‘An icon’: Hockey broadcasting legend Howie Meeker dies at 97

'An icon': Hockey broadcasting legend Howie Meeker dies at 97

Another Canadian legend has died.

Howie Meeker, a former Maple Leafs player and colourful hockey analyst, died in Nanaimo General Hospital on Sunday. He was 97.

A spokesman for the Toronto Maple Leafs confirmed with The Canadian Press by email that Meeker died on Sunday. There was no immediate word on the cause of death.

For many Canadians who watched hockey in the 1970’s and ’80s Meeker’s voice was synonymous with Saturday night.

But Meeker’s hockey broadcasting career followed an even more successful one on the ice with the Toronto Maple Leafs winning four Stanley Cups in 1947, 1948, 1949 and 1951.

He even set up the winning goal in 1951 by passing the puck to Bill Barilko for the overtime winner against Montreal.

During his seven seasons with the Leafs, he not only won multiple Stanley Cups, but won the Calder Memorial Trophy in 1947 and became the fastest Maple Leaf to score 25 goals in a single season.

He also served as a Member of Parliament, representing Waterloo South, for two years while he was with the Leafs.

Shortly after his playing career ended, he briefly became the coach of the Maple Leafs.

All that was after he served in the Second World War and was hit by a grenade during training, never thinking he’d even be able to skate again.

“I was very lucky to get out of that with as little damage to my leg as what happened, but it blew me up about eight feet,” he once told Leafs Insider.

The injury caused him to miss D-Day.

“A lot of my very close friends didn’t come back,” he added.

Retired Vancouver sportscaster Bernie Pascall remembers his life-long friendship with Meeker. They even worked together at BCTV for many years.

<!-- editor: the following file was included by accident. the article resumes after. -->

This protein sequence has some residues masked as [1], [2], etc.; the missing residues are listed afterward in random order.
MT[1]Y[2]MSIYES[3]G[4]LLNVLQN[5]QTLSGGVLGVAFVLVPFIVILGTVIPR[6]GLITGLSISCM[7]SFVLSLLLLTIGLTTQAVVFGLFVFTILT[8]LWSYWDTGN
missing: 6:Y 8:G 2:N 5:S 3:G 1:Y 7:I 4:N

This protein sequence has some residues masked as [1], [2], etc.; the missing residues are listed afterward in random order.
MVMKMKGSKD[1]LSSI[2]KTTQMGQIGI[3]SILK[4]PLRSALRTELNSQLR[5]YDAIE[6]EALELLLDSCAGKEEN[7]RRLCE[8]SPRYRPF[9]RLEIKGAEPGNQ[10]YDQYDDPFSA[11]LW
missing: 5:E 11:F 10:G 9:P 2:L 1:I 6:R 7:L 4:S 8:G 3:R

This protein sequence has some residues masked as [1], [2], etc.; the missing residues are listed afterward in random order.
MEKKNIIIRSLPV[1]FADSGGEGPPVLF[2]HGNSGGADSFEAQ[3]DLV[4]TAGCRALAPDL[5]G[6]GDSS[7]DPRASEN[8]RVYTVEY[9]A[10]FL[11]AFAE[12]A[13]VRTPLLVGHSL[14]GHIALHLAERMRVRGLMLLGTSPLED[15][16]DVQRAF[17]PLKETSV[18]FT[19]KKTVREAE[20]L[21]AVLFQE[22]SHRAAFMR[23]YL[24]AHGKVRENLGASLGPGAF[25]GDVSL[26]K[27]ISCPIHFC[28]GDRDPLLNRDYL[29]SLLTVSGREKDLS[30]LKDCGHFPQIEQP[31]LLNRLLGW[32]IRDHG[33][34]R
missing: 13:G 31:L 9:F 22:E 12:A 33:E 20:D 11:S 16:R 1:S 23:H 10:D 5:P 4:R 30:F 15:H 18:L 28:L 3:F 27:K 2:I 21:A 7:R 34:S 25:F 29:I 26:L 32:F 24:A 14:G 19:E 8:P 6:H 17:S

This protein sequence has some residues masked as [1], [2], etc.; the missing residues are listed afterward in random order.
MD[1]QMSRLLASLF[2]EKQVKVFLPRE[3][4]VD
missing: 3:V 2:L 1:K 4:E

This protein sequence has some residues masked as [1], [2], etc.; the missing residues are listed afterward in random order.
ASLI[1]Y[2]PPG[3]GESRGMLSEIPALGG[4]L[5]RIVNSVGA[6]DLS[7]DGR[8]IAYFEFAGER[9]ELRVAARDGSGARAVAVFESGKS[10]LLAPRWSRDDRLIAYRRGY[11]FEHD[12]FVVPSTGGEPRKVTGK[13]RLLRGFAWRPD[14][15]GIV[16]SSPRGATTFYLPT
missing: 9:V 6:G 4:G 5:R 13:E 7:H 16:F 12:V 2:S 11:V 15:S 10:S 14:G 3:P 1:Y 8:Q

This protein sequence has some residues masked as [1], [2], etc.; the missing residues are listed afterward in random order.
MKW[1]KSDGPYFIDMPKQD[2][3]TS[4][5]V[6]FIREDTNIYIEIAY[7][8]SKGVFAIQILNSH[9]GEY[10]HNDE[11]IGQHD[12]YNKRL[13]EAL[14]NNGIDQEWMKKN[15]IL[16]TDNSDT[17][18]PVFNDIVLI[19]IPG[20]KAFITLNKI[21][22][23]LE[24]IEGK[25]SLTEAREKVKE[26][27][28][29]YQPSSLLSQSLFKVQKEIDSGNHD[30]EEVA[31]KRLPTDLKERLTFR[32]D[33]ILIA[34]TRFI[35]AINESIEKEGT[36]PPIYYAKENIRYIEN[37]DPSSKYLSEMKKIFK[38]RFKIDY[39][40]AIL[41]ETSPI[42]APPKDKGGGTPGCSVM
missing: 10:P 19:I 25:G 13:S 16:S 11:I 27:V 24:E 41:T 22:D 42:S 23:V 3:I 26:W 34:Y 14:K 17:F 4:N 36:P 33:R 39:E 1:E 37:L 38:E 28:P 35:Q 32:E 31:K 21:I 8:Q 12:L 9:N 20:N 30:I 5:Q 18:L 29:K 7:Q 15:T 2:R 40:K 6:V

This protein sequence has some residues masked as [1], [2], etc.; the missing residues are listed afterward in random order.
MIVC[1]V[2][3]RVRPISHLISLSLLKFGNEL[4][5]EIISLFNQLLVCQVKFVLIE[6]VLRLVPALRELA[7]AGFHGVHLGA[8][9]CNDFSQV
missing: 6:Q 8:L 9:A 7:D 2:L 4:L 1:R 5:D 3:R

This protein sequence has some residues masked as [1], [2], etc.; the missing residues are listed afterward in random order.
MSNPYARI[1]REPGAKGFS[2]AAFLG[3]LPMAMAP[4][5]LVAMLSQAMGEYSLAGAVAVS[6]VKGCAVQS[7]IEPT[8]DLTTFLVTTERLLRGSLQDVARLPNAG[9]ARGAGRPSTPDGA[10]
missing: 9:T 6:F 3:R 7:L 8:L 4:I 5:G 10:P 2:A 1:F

“I had a chance to interview him when I was 16 years old and we laughed and laughed about it in later years,” recalls Pascall.

After hockey, Meeker became an analyst on Hockey Night in Canada, where his voice captured the attention of millions during the 1970s and 1980s.

He later moved to TSN and continued his career until his retirement in the 1990s.

“You talk about an icon in the business, we could go to a Broadway theatre show in New York people would know him. We’d go to a deli in Montreal before a game and people knew him,” said Pascall.

He was inducted into the Hockey Hall of Fame as a broadcaster in 1998 and named a Member of the Order of Canada in 2010.

Meeker was also known for his hockey schools, which he ran for decades, and literally wrote the book on hockey called Howie Meeker’s Hockey Basics.

In the later years of his life, Meeker resided in the Oceanside area on Vancouver Island.

In 2017, he became the oldest Leaf alive after goalie Johnny Bower died. He talked to CHEK at the time about what it meant to be a Maple Leaf forever.

“Oh I’m a Toronto Maple Leaf, really, It does something to you,” he said.

Meeker had six children with his first wife Grace, they were married for 55 years before she died of cancer. He remarried, living with wife Leah in Parksville on Vancouver Island where they were active in fundraising for the B.C. Guide Dog Services.

Funeral arrangements were pending.

With files from The Canadian Press


Howie Meeker

Howie Meeker, a former NHLer and broadcaster, died at Nanaimo General Hospital on Sunday at the age of 97. (file photo)

Dean StoltzDean Stoltz
Nicholas PescodNicholas Pescod

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